GOP: Don’t hold non-partisan jobs bills hostage
OLYMPIA (Feb. 29) — Senate Republican Leader Mike Hewitt (R-Walla Walla) commended the bipartisan supplemental capital budget proposal released by Sen. Derek Kilmer (D-Gig Harbor) and Sen. Linda Evans Parlette (R-Wenatchee) on Tuesday. But he has urged his Republican colleagues in the Senate to withhold their support for this Infrastructure Jobs legislation “until some of our major concerns about the Senate Democrats’ operating budget are resolved.”
In response, Washington State Labor Council President Jeff Johnson issued the following statement today:
Yesterday, Senate Republican Leader Mike Hewitt suggested to his caucus members that they consider delaying the infrastructure jobs bill until they can reach agreement with the Democrats on some major reforms in the operating budget. While we recognize that politics is the art of compromise, we would respectfully ask Senator Hewitt not to hold the jobs bill hostage over long-held disagreements between the parties.
Beyond the halls of Olympia the jobs bill is non-partisan. People want to work. They want to feel some economic security. They certainly don’t want to see politicians bicker to a stalemate.
Last year, business and labor came together to form a jobs coalition that has lobbied for a $2 billion infrastructure package. We looked at the infrastructure bond measures passed during Gov. Dan Evans’ administration and thought, “Why can’t we at least match what they did in the 1970s?” At that time, both parties rose to the occasion of creating jobs to help our economy, both workers and businesses, through an ugly recession. The “Great Recession” of 2008 is far worse than any economic crisis since 1930s. As a result, our business-labor coalition recognized:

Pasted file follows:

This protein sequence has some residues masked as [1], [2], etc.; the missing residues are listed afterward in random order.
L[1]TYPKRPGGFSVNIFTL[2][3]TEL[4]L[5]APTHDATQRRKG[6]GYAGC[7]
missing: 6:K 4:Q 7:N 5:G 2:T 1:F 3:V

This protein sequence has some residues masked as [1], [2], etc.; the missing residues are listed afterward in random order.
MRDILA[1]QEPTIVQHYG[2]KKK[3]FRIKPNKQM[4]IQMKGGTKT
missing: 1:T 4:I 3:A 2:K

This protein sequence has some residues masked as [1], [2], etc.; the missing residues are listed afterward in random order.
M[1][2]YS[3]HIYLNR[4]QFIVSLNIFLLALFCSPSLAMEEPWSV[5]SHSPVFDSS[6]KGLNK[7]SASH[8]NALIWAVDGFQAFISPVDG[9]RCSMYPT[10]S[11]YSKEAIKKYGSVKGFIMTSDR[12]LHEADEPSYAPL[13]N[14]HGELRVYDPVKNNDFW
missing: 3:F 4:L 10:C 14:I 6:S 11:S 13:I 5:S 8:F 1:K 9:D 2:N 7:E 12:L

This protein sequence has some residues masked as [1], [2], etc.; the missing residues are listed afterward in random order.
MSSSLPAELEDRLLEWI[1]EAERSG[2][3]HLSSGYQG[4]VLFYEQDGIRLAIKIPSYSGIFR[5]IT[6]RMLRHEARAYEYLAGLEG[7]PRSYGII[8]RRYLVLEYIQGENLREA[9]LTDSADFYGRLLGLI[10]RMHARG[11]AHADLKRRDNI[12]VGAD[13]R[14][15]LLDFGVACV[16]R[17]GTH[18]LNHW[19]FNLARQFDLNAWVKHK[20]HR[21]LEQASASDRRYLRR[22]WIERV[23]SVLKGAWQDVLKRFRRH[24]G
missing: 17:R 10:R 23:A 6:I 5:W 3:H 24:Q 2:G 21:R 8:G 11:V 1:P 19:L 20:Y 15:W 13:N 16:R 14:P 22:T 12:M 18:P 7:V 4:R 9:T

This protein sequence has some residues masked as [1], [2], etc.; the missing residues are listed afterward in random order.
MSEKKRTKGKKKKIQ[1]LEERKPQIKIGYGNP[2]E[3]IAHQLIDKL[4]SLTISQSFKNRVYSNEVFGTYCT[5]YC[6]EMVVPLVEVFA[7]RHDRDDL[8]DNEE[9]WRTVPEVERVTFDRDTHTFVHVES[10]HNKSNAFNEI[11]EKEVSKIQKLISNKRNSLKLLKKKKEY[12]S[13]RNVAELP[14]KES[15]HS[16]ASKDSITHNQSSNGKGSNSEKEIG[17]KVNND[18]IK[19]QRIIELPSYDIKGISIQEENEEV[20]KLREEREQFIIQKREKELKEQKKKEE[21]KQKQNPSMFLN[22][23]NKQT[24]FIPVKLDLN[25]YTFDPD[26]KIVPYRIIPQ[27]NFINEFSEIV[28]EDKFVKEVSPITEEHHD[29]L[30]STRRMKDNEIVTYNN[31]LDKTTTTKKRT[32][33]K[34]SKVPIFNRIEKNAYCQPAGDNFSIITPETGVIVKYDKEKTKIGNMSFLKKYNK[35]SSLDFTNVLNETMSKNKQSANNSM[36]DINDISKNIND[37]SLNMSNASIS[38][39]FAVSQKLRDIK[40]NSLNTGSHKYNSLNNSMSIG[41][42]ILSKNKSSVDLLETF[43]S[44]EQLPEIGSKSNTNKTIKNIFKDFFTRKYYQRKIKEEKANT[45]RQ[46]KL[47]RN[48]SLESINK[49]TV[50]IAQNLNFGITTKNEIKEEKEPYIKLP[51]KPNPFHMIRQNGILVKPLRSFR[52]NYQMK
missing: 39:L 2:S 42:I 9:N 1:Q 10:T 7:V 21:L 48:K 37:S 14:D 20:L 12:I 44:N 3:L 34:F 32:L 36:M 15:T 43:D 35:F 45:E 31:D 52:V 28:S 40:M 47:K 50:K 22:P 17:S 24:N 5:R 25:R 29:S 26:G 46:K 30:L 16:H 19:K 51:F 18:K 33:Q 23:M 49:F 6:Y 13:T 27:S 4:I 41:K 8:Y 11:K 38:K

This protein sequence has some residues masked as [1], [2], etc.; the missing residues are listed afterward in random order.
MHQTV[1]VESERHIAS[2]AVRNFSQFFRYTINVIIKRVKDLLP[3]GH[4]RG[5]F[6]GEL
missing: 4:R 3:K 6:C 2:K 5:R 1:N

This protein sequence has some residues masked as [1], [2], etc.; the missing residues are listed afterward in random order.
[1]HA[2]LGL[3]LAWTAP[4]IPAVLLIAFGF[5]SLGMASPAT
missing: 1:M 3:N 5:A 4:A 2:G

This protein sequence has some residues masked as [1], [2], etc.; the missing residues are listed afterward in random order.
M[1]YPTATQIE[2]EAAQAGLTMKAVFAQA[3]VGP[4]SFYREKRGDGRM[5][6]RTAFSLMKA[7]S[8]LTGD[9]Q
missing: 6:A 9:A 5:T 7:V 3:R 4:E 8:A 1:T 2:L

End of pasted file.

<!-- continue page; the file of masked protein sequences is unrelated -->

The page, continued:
1. We can’t accept such high unemployment rates four years after the start of the recession.
2. The Legislature has the opportunity to create up to 25,000 jobs, construction and other jobs, and bring the unemployment rate down a full percentage point.
3. The construction industry has a disproportionately large impact on our economy and on our general fund revenue streams. Therefore, by investing in priority projects now, we not only put people back to work and create economic growth, but we also grow revenue into the state general fund.
4. By investing in priority projects, we can strengthen our overall economic recovery.
We had hoped that the infrastructure package could have been passed in January so as not to miss any of the construction season. As it is, we are late. Let’s not miss the opportunity to do something positive altogether.
The Washington State Labor Council — the state’s largest union organization that represents the interests of more than 400,000 rank-and-file members in the state — has joined with the Washington State Building and Construction Trades Council and the Associated General Contractors is supporting the Infrastructure Jobs legislation.
For more information about the Infrastructure Jobs legislation, see the following articles at The Stand:
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